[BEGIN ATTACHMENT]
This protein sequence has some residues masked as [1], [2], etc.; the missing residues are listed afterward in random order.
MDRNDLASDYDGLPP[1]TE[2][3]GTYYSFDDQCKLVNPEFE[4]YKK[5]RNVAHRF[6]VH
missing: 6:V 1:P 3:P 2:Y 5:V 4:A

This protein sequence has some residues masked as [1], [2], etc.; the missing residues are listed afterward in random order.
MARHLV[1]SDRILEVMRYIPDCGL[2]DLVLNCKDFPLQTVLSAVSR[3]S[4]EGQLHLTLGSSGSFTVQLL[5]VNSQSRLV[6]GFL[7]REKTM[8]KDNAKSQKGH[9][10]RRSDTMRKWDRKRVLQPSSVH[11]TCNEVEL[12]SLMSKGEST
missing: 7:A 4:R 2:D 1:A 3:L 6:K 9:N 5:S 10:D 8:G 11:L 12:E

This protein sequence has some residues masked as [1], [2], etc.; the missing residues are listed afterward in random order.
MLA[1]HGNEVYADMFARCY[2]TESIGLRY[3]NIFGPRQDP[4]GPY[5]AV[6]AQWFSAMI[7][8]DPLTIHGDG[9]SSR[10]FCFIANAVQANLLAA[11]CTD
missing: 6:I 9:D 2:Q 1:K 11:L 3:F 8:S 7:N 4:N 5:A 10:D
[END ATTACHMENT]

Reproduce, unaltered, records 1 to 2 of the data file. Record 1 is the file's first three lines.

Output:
This protein sequence has some residues masked as [1], [2], etc.; the missing residues are listed afterward in random order.
MDRNDLASDYDGLPP[1]TE[2][3]GTYYSFDDQCKLVNPEFE[4]YKK[5]RNVAHRF[6]VH
missing: 6:V 1:P 3:P 2:Y 5:V 4:A

This protein sequence has some residues masked as [1], [2], etc.; the missing residues are listed afterward in random order.
MARHLV[1]SDRILEVMRYIPDCGL[2]DLVLNCKDFPLQTVLSAVSR[3]S[4]EGQLHLTLGSSGSFTVQLL[5]VNSQSRLV[6]GFL[7]REKTM[8]KDNAKSQKGH[9][10]RRSDTMRKWDRKRVLQPSSVH[11]TCNEVEL[12]SLMSKGEST
missing: 7:A 4:R 2:D 1:A 3:L 6:K 9:N 5:S 10:D 8:G 11:L 12:E